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Phelps' display shows team spirit

BEIJING -- In swimming 17 times and winning eight gold medals, Michael Phelps needed the stamina of a marathoner. Burn too much emotion in one race and you're toast in the next one. Even a simple celebratory expenditure after fly or a medley can render a torrid sprinter into a humbled Australian crawler before your eyes.

That's why Phelps' unbridled release of defiance and joy after the U.S. team's remarkable 4x100 freestyle relay comeback was indelible. Part of it was the realization that his quest for eight gold medals would continue. Part was an in-your-face slap at Alain Bernard, the French rival who insisted his team would "squash the Americans." Part was the amazement at seeing Jason Lezak, his 32-year-old teammate, have the race of his life in rallying against the much faster Bernard. But to understand the salient element of Phelps' emotional outburst, you need to consider that it wasn't a first.

Go back to the 4x200 free relay in Athens, where the U.S. quartet of Phelps, Ryan Lochte, Peter Vanderkaay and Klete Keller was a decided underdog to the defending champs from Australia. In that race, as in this year's four-by-one, Phelps, the team's leadoff leg, cheered and emoted from the pool deck as Keller, a good swimmer without a career-defining moment, outlasted world-record holder Ian Thorpe at the wall. There was no possibility of eight gold medals then, since the U.S. men had already settled for bronze in the 4x100 free, but there was the thrill of winning a team race, a feat Phelps has always described as being more satisfying than winning on his own.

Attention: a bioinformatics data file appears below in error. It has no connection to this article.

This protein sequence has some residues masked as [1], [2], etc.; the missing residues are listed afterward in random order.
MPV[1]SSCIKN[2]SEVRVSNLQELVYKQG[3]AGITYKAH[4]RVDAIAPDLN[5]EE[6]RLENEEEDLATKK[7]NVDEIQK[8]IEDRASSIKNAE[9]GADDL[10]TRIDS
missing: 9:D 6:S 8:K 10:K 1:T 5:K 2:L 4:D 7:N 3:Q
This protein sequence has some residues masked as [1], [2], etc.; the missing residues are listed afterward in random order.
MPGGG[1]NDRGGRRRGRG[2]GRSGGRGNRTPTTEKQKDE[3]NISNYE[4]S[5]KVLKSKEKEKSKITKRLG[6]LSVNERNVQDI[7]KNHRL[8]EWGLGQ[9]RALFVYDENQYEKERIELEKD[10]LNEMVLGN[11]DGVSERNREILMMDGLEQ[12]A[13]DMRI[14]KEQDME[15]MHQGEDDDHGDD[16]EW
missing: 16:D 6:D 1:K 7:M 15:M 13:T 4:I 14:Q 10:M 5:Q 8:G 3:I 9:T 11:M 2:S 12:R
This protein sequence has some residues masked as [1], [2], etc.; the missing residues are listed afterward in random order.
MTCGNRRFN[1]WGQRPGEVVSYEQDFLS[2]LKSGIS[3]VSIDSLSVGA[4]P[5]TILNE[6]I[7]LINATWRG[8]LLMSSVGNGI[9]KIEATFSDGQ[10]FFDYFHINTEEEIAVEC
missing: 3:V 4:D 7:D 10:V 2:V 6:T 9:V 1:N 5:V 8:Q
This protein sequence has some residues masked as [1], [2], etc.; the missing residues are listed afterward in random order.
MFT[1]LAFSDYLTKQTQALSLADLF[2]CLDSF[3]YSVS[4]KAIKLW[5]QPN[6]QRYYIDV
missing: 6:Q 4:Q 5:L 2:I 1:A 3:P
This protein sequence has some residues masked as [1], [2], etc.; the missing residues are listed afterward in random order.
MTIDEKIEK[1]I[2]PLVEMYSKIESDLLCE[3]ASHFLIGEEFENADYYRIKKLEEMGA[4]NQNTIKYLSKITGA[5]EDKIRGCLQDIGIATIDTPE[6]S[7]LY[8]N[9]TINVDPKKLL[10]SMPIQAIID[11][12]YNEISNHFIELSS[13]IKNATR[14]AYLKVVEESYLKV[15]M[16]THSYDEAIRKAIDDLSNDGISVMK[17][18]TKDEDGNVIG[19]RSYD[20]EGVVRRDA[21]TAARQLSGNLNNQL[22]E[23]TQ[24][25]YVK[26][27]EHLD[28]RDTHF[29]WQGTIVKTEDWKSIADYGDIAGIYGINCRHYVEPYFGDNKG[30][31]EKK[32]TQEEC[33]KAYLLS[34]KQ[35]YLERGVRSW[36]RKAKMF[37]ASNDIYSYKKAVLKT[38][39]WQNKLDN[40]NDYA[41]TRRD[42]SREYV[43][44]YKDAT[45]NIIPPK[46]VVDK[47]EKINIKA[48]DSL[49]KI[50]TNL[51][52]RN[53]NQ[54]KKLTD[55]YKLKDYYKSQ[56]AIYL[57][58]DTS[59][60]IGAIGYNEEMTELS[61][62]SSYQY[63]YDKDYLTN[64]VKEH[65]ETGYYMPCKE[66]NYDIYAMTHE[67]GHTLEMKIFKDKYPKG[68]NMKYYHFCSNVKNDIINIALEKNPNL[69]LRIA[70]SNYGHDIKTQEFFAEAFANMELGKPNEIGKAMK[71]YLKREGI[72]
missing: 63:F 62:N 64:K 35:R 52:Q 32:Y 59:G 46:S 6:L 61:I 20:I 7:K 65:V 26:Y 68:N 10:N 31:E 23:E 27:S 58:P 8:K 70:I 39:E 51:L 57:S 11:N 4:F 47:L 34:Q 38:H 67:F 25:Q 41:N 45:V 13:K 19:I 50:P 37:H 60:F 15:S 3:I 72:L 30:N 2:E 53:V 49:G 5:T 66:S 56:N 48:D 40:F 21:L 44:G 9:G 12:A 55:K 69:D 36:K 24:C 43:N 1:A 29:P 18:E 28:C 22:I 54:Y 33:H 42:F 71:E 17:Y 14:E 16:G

Phelps is a team athlete at heart wedged into an individual sport. This was the boy whose favorite childhood sports memories came from team sports such as lacrosse, baseball and football. It was the youth swimmer who talked his coach into making sure that one additional race he'd enter at the next meet would be a relay. It was the college student who would sneak off to a sports bar to watch his beloved NFL Ravens from almost anywhere. Ask him about his favorite race from Athens and he'll go right to the relay. Ask about his favorite race from Beijing, and he'll go straight to the relay. Ask about his favorite out-of-pool memories and he'll talk about indoctrinating the swim team's new members into long games of spades and poker. Ask him about goals and he'll yap about changing the sport of swimming, lifting his game to bring the game to others as he did one memorable day at the Water Cube.